Laurier alumni hosts book launch at Laurier

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Photo by Jake Watts

On April 3, former Wilfrid Laurier University graduate student Allan Downey came back to campus for the launch party of  his new book, The Creator’s Game.

Hosted at Veritas Café, the launch party brought out Laurier students and faculty to hear Downey speak about the book, a history of the game of lacrosse and exploration of its position in Indigenous societies.

“Ultimately, lacrosse has been a big part of my life since I was 10-years-old,” Allan Downey, former Laurier graduate student and current assistant professor in the department of history at McGill University, said.

“I had these two passions, history and lacrosse, as I was growing up. I ended up going on a lacrosse scholarship down to the US for my undergrad,” Downey said.

“And then I just had the opportunity to come back and do graduate work here at Laurier, and what I ended up doing is combining my two interests—history and lacrosse—and started writing a history of lacrosse in my master’s here, and the next year, started that as a PhD project,” Downey said.

And during that time, Downey published extensively on the topic of sport in Indigenous society. This work caught the attention of Sara Margaret, Laurier master’s student and organizer for the book launch at Laurier.

Downey, whose connection to the game of lacrosse has guided the direction of his life, sees the game as a lens through which we can view the history of Indigenous societies.

“My main research is on Indigenous sport,” Margaret said.

“And so when looking through a lot of the work, a lot of the stuff that I found was Allan’s work, because a lot of his stuff is really similar to what I wanted to write about,” Margaret said.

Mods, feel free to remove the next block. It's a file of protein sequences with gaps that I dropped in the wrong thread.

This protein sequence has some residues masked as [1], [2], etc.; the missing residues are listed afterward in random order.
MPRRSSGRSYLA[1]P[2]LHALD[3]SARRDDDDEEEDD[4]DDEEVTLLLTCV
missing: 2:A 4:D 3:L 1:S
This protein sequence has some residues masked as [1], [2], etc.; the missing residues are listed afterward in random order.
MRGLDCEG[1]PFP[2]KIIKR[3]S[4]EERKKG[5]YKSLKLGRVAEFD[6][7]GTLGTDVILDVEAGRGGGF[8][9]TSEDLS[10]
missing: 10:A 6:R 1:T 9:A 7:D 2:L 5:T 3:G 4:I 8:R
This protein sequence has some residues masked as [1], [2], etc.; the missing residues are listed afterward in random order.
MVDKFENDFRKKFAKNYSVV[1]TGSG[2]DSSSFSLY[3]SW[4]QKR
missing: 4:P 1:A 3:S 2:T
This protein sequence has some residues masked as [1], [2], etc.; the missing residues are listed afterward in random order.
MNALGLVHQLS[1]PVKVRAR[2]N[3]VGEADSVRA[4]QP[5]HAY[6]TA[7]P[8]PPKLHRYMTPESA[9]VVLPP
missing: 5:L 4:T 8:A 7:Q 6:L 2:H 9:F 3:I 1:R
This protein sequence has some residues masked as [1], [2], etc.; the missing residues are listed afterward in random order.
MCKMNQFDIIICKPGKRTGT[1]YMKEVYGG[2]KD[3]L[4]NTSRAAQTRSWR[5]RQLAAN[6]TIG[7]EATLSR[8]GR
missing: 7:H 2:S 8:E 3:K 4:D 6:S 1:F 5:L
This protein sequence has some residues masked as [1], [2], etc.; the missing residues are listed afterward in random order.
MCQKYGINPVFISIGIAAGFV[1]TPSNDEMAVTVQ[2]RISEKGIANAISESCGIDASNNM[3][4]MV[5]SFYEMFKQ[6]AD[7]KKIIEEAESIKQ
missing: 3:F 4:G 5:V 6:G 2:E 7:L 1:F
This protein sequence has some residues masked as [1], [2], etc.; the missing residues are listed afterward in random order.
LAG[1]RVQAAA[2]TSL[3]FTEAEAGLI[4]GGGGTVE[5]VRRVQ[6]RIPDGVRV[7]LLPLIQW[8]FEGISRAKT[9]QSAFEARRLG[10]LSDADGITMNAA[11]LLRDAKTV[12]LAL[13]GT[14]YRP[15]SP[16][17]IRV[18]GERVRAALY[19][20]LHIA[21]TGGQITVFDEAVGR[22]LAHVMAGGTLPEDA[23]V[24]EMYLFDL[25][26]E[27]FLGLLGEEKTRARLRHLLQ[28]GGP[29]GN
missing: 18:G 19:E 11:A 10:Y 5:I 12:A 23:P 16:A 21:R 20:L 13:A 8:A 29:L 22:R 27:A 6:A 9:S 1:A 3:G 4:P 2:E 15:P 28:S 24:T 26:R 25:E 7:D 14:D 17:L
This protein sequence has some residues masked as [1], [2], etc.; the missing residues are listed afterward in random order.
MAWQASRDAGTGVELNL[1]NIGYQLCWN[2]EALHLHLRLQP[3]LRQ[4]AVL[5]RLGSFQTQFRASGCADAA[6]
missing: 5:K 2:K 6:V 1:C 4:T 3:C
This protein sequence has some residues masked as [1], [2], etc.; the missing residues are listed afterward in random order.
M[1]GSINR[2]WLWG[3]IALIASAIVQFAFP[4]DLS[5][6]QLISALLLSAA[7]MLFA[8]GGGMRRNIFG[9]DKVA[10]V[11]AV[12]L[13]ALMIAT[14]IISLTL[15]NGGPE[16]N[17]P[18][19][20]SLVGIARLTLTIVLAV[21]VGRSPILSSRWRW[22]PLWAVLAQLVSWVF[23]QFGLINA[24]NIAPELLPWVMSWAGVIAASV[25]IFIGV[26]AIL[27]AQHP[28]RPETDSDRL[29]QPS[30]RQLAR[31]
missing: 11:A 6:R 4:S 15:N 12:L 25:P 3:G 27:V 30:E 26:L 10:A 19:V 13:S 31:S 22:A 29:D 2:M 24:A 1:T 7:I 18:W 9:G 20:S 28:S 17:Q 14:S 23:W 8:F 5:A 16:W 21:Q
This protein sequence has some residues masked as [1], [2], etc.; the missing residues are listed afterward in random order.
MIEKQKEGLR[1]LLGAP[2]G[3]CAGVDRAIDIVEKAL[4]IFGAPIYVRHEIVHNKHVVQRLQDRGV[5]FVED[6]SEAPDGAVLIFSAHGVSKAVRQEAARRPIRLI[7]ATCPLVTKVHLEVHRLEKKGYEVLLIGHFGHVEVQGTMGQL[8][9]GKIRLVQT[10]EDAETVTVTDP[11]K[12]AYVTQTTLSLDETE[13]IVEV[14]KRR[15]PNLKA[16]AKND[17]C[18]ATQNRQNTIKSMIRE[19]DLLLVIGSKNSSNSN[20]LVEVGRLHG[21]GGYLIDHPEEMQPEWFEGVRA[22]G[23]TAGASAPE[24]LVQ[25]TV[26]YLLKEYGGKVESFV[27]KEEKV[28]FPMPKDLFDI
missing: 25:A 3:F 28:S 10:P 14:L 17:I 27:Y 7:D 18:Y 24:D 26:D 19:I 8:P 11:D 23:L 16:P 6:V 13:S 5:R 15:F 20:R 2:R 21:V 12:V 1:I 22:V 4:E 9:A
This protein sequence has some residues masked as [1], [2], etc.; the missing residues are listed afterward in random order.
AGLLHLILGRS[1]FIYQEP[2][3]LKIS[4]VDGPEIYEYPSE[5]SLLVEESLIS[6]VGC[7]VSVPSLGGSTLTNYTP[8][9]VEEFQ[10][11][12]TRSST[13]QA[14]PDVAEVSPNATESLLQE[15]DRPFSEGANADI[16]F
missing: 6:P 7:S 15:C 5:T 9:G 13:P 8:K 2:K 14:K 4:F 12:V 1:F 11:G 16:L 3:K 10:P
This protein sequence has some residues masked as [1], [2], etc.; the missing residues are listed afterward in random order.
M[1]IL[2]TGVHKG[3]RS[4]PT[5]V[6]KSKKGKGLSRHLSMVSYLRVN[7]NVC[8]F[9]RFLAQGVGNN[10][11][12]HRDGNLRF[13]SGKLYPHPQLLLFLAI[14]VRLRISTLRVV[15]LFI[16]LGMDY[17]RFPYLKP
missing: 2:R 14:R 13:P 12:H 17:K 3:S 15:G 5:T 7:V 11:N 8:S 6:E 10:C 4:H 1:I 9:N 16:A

Working with the Indigenous Student Centre as the SAGE (Support Aboriginal Graduate Enhancement) Laurier coordinator, Margaret found out that Downey was interested in launching The Creator’s Game, the culmination of this work, at Laurier.

“He really wanted that, so I kind of took that on as part of my program, as a Laurier alumni, as an Indigenous student, to kind of present that to other graduate students, Indigenous graduate students here at Laurier,” Margaret said.

“It was a really good opportunity to be like, hey, this is what you can do, and not a lot of people see that as an option,” Margaret said.

Downey, whose connection to the game of lacrosse has guided the direction of his life, sees the game as a lens through which we can view the history of Indigenous societies.

“The story behind lacrosse, it’s this incredible story where Indigenous communities have actually—it’s an Indigenous game—Indigenous communities have been using this sport to actually articulate their sovereignty and self-determination for hundreds of years,” Downey said.

“This incredible part of the story that I was able to get to, to have access to, was talking about—not only the cultural significance of the game in Indigenous communities—because it’s an Indigenous game—but also the kind of the political side of lacrosse and how it’s been used to empower Indigenous communities and to act as an articulation of their sovereignty, which is pretty cool.”

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